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Military News…

Black airmen 74% more likely than whites to get Article 15, report finds.
Dozens of West Point cadets caught in worst cheating scandal in decades.

Overweight troops are costing the Pentagon more than $1 billion a year.

Airman awarded for braving rocket fire to treat wounded troops during Camp Taji attack.

‘I don’t think I’m special’ says Marine who rescued a baby from a burning car.

Soldier and 16-year-old boy charged with murder of Fort Drum soldier.

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One of the things I really enjoyed while serving, was to get to know some great Afro Americans. (They would rather be called black people.)

There were some during Basic Training, but we were too exhausted to get to know each other. We trained and slept.

During my training at FT Gordon, GA. I met a black man who was an instant friend. He had a mustache, and smoked a pipe during off time. We had some great discussions in the barracks, about racism, etc.

While in Korea I met specialist Jackson. He was black and looked like a linebacker.

One day he and a buddy of his come strolling in to my Quesant hut (Barricks) I was just unloading my gear. It was my first day at Camp Red Cloud.

I thought this may be pick on the new guy time so I was very nervous.

I was very wrong. They both shook my hand and welcomed me to Camp Red Cloud. I became instant friends with both of them. (They were big and strong. Can’t hurt having them on your side.)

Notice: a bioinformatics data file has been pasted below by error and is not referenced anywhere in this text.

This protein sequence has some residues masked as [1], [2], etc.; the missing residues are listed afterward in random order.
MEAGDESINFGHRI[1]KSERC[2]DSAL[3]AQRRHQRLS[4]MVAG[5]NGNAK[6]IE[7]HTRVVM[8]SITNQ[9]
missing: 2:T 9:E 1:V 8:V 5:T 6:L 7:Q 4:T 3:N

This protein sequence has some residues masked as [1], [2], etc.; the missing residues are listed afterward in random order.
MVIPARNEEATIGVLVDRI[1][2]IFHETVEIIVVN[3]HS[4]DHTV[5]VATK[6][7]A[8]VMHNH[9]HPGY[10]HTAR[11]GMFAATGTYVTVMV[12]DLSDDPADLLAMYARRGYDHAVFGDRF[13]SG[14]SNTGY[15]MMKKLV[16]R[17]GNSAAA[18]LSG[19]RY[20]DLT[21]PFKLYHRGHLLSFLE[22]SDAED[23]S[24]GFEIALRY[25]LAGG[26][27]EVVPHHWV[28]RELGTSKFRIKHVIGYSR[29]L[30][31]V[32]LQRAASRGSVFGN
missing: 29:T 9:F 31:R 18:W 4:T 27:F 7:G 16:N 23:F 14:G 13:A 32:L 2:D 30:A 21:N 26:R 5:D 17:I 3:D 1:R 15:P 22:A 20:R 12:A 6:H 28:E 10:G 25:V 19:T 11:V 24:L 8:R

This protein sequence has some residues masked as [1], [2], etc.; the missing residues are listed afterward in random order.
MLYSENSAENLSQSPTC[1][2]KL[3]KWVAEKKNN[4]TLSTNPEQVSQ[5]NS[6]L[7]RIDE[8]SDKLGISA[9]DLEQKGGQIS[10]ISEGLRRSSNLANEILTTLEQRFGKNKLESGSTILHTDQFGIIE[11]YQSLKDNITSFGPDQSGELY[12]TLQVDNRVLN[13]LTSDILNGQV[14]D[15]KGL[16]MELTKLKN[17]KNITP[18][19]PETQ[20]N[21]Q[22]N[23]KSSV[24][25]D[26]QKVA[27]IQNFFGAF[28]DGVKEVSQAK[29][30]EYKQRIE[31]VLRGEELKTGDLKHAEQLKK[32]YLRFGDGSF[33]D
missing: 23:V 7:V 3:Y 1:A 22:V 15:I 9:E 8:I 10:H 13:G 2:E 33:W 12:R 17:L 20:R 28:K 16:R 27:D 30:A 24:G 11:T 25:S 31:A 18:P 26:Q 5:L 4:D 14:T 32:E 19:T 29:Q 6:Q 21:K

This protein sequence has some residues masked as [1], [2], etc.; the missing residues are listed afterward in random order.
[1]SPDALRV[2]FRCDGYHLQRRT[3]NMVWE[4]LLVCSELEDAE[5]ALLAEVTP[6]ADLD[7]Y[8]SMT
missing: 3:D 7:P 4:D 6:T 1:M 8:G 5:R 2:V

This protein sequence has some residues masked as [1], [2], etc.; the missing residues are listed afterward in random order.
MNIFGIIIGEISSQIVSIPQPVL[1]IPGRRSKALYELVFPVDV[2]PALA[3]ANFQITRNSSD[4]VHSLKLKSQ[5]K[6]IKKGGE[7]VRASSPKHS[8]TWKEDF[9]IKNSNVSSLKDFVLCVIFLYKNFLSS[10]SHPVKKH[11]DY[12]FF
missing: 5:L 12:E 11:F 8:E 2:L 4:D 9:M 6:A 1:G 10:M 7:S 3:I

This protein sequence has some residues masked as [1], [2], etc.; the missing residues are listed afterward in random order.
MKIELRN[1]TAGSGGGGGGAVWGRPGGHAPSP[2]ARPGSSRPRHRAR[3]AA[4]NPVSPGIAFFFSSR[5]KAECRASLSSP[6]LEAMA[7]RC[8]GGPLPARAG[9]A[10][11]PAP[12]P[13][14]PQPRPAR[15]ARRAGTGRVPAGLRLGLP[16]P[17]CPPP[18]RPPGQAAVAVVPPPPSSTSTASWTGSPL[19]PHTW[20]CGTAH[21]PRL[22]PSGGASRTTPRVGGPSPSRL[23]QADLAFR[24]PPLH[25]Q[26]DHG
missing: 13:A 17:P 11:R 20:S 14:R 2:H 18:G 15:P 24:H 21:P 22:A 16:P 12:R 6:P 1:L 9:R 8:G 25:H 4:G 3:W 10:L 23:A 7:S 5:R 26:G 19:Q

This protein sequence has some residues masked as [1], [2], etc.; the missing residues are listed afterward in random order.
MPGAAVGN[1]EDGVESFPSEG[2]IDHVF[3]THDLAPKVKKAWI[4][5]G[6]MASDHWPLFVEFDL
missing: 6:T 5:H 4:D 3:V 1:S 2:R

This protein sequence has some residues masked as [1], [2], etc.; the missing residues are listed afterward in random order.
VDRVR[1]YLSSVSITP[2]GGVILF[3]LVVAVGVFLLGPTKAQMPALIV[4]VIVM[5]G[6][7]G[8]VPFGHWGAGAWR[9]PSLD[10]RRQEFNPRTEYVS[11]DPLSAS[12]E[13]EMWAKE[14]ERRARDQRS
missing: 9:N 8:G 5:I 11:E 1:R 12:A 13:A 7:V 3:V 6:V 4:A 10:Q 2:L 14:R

Those same guys took me to the base bar. Bad things happened. there.

You will have to read my book, Signs of Hope for the Military: In and Out of the Trenches of Life, to find out what happen.

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Did you meet some good buddies while in the service? Did some of them not come home? I lost two buddies. I know the feeling.

Not to worry!

There are 11.950 fellow veterans here that have your back.

If the losses for buddies is just too much GET HELP!!

Here is a toll free number to cal 24/7.

There are highly qualified counselors there to help you. They will not hang up until they know you are ok.

Never let the bad memories overcome you!

1-800-273-8255 Option # 1

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Remember:

You are never alone.

You are never forsaken.

You are never unloved.

And above all…never, ever, give up!

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A Warrant Officer Was Marching us Into a bay, and Couldn’t Stop us.

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President Biden just received his approval rating and it is 52% That sounds pretty good, except that means 48% do not approve of him. Half the country.

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Military news

“The military justice system simply is in the wrong hands” said Sen. Kirsten Gillibrand (D-N.Y.), specifically about military commanders’ ability to block the progress of sexual misconduct cases. But that could come to an end,. There is a Pentagon panel’s recommendation to remove prosecution authority for sexual misconduct cases from the chain of command. Instead, an independent civilian-led office would prosecute those cases.

The recommendation could be a huge step forward for holding military sex offenders accountable, advocacy groups say, but there is a long way to go before any lasting change might be made.

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“It bothers me a little bit that it’s just going to end like this,” one Marine veteran said about the possible withdrawal of American troops from Afghanistan this Sept. 11. It’s one of many mixed emotions veterans shared with Jeff about the end of a 20-year long war that killed several of their friends, shaped their own lives, and which never seemed to produce any tangible results. In the end it seems like everyone’s left to their own interpretation of what it all meant.